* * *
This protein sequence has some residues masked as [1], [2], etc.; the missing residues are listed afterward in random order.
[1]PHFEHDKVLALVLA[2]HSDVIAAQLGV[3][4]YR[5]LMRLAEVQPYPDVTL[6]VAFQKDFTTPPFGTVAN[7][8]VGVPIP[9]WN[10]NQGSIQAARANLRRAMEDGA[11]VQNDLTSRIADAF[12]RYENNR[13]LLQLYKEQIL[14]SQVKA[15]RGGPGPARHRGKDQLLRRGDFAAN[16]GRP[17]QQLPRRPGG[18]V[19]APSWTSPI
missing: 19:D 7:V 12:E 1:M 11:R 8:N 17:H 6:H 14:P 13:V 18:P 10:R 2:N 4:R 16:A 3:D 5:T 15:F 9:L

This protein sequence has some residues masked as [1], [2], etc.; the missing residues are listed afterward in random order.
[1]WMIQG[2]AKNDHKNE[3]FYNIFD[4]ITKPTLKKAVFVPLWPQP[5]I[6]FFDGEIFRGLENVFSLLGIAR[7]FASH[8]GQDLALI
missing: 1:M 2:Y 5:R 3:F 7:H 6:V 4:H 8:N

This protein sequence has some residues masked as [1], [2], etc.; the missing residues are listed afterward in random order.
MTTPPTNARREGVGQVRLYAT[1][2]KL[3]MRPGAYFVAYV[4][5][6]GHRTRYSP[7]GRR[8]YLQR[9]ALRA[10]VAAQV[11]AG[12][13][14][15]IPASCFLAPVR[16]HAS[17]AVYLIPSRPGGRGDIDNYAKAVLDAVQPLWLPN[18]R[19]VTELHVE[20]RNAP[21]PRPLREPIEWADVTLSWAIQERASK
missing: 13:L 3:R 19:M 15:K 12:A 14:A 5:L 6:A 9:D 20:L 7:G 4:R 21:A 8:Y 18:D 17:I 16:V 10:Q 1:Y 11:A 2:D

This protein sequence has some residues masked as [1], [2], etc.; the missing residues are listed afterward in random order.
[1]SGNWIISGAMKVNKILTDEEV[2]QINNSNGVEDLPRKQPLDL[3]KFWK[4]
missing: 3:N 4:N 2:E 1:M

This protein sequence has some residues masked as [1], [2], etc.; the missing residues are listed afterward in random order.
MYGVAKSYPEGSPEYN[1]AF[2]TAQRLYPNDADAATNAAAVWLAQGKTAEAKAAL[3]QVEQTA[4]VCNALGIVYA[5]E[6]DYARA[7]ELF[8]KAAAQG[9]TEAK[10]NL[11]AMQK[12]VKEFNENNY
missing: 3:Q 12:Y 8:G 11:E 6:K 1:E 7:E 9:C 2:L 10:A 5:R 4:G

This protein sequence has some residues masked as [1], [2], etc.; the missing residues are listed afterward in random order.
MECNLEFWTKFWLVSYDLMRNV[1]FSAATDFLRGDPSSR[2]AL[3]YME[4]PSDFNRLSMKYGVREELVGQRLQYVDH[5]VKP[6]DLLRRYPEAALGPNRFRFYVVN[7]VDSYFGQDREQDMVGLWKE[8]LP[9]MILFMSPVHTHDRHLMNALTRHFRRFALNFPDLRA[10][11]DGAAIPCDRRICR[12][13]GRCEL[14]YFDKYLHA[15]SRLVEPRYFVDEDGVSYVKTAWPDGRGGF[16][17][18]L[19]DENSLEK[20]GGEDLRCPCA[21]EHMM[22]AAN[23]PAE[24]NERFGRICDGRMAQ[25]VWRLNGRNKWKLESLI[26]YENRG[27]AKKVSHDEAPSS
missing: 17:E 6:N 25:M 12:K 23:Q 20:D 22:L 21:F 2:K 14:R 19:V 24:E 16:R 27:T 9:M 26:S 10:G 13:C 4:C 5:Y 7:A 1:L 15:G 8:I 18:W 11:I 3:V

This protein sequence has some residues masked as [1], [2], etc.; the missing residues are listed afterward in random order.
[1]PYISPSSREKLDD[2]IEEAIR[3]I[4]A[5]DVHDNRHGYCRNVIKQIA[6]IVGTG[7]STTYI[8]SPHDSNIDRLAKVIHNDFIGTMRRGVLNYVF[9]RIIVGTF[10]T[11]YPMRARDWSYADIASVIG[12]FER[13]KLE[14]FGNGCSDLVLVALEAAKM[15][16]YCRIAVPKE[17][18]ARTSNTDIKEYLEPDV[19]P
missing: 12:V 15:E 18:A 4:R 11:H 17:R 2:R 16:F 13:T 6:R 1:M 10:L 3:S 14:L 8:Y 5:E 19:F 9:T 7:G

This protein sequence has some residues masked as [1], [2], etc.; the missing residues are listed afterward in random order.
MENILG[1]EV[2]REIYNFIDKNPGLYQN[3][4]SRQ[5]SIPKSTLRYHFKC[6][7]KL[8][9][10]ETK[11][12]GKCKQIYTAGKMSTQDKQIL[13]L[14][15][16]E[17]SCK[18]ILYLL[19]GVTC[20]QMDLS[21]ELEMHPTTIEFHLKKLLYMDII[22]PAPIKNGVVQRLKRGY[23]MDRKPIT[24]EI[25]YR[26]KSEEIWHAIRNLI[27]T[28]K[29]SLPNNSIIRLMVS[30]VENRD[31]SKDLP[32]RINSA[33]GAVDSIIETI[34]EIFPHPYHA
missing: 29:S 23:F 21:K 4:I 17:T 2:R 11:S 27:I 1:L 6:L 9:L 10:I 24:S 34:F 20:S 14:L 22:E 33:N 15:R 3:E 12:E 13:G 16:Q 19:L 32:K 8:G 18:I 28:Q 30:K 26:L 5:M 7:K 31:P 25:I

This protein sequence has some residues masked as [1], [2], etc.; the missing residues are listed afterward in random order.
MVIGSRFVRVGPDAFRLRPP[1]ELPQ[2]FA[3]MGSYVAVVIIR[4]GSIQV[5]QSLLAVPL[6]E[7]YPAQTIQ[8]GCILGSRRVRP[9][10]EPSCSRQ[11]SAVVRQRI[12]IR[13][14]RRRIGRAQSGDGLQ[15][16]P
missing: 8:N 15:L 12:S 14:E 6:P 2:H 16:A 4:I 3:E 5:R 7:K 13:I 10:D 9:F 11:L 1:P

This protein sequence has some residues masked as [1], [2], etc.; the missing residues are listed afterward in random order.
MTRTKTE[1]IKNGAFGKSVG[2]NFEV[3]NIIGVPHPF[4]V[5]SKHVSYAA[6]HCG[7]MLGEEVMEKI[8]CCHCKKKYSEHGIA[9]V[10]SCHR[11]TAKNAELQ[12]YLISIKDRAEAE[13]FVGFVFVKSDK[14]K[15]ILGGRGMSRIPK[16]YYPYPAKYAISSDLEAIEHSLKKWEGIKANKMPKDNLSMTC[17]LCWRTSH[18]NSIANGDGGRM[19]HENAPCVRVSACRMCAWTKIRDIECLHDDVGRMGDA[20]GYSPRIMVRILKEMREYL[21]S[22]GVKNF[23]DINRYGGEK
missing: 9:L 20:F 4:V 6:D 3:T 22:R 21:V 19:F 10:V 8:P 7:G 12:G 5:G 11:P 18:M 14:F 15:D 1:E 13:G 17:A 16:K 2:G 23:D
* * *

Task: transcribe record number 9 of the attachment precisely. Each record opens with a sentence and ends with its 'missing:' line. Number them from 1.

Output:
This protein sequence has some residues masked as [1], [2], etc.; the missing residues are listed afterward in random order.
MVIGSRFVRVGPDAFRLRPP[1]ELPQ[2]FA[3]MGSYVAVVIIR[4]GSIQV[5]QSLLAVPL[6]E[7]YPAQTIQ[8]GCILGSRRVRP[9][10]EPSCSRQ[11]SAVVRQRI[12]IR[13][14]RRRIGRAQSGDGLQ[15][16]P
missing: 8:N 15:L 12:S 14:E 6:P 2:H 16:A 4:I 3:E 5:R 7:K 13:I 10:D 9:F 11:L 1:P